بهم ریختگی هیجانی احساسات و رفتارهای جنسی پرخطر در قربانی شدن مجدد
|کد مقاله||سال انتشار||مقاله انگلیسی||ترجمه فارسی||تعداد کلمات|
|35893||2010||10 صفحه PDF||سفارش دهید||محاسبه نشده|
Publisher : Elsevier - Science Direct (الزویر - ساینس دایرکت)
Journal : Child Abuse & Neglect, Volume 34, Issue 12, December 2010, Pages 967–976
Objective The current study examined emotion dysregulation as a mechanism underlying risky sexual behavior and sexual revictimization among adult victims of child sexual abuse (CSA) and child physical abuse (CPA). Methods Participants were 752 college women. Victimization history, emotion dysregulation, and risky sexual behavior were assessed with anonymous, self-report surveys utilizing a cross-sectional design. Results Approximately 6.3% of participants reported CSA, 25.5% reported CPA, and 17.8% reported rape during adolescence or adulthood. CSA and CPA were associated with increased risk for adolescent/adult rape; 29.8% of CSA victims and 24.3% of CPA victims were revictimized. Path analytic models tested hypothesized relationships among child abuse, emotion dysregulation, adolescent/adult rape and three forms of risky sexual behavior (e.g., failure to use condoms, contraception, or having sex with someone under the influence of alcohol/drugs), including frequency of risky sexual behavior with a regular dating partner, with a stranger, and lifetime number of intercourse partners. Emotion dysregulation mediated revictimization for both CSA and CPA. Emotion dysregulation also predicted lifetime number of sexual partners and frequency of risky sex with a stranger, but not frequency of risky sex with a regular dating partner. Conclusions Findings suggest that emotion dysregulation is a distal predictor, and risky sex, particularly with lesser known partners, is a proximal predictor of sexual revictimization. Because emotion dysregulation also maintained a significant direct path to revictimization, risky sexual behavior appears to be one of several proximal risk factors for revictimization. Practice implications Findings confirm that emotion dysregulation is a critical pathway to more proximal risk factors such as risky sexual behavior, and suggest that clinical interventions aimed at improving emotion dysregulation may help reduce risky sexual behavior and risk for revictimization.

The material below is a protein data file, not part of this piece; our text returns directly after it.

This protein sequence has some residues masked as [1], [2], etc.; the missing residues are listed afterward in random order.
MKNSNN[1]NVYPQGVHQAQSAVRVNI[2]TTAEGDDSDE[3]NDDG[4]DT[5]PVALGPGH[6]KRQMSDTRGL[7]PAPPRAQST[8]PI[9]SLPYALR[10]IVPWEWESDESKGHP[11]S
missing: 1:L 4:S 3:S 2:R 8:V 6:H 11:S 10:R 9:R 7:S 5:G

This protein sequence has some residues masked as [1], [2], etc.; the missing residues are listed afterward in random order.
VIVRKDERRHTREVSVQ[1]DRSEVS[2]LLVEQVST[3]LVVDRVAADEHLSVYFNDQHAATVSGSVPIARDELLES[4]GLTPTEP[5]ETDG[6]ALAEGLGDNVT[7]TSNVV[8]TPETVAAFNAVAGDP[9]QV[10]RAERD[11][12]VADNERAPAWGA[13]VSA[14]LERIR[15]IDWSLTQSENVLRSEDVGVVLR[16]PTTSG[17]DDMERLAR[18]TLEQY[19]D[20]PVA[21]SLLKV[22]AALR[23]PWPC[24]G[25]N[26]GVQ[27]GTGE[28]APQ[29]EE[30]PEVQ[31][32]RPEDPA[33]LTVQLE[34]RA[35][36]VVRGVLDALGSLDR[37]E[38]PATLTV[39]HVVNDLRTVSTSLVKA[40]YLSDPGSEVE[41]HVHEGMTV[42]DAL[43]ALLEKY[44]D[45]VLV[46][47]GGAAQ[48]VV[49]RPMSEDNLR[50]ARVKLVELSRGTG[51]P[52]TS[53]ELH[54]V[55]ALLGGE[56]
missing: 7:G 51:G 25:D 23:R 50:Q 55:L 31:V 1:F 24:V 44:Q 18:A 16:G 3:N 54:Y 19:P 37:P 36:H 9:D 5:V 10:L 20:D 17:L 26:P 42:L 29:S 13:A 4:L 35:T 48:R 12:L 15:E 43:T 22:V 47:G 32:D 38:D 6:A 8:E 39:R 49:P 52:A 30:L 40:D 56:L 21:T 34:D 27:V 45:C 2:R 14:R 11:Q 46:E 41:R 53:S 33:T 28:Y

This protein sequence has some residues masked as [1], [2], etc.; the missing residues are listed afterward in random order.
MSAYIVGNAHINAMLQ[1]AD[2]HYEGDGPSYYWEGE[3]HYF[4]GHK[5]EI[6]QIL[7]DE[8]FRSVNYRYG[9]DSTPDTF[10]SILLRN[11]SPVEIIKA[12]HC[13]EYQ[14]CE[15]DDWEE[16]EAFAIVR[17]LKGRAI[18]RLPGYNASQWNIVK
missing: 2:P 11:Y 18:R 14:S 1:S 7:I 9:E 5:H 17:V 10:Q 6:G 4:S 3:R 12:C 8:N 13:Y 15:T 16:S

Child sexual abuse (CSA) victims are between 2 and 11 times more likely to be raped in adulthood, with risk increasing exponentially with severity of CSA (Fergusson et al., 1997 and Wyatt et al., 1992). In a review of the then nascent literature, Messman and Long (1996) noted that few empirical studies were designed to examine the issue of revictimization. Since then, studies designed specifically to examine this phenomenon provide evidence of revictimization among college students (Messman-Moore & Long, 2000), community women (Kimerling, Alvarez, Pavao, Kaminski, & Baumrind, 2007), inpatients (Cloitre, Tardiff, Marzuk, Leon, & Portera, 1996), female inmates (Walsh, DiLillo, & Scalora, in press), and military veterans (Schultz, Bell, Naugle, & Polusny, 2006). Revictimization also has been documented among ethnically diverse populations, including Latina, African American, and Asian American women (Urquiza & Goodlin-Jones, 1994), bisexual women and gay men (Heidt, Marx, & Gold, 2005), and low-income, urban women (Siegel & Williams, 2003). Revictimization appears to compound the psychological impact of prior victimization, and is associated with increased distress among victims, including higher levels of anxiety, lifetime and current depression, lifetime and current PTSD, dissociation, binge drinking and past month drug use (Casey and Nurius, 2005, Cloitre et al., 1997 and Kimerling et al., 2007). The widespread psychological impact of revictimization raises the critical question of why some CSA survivors experience additional victimizations while others do not. Identifying factors that distinguish these groups will inform interventions designed to prevent revictimization and the psychological burden associated with it.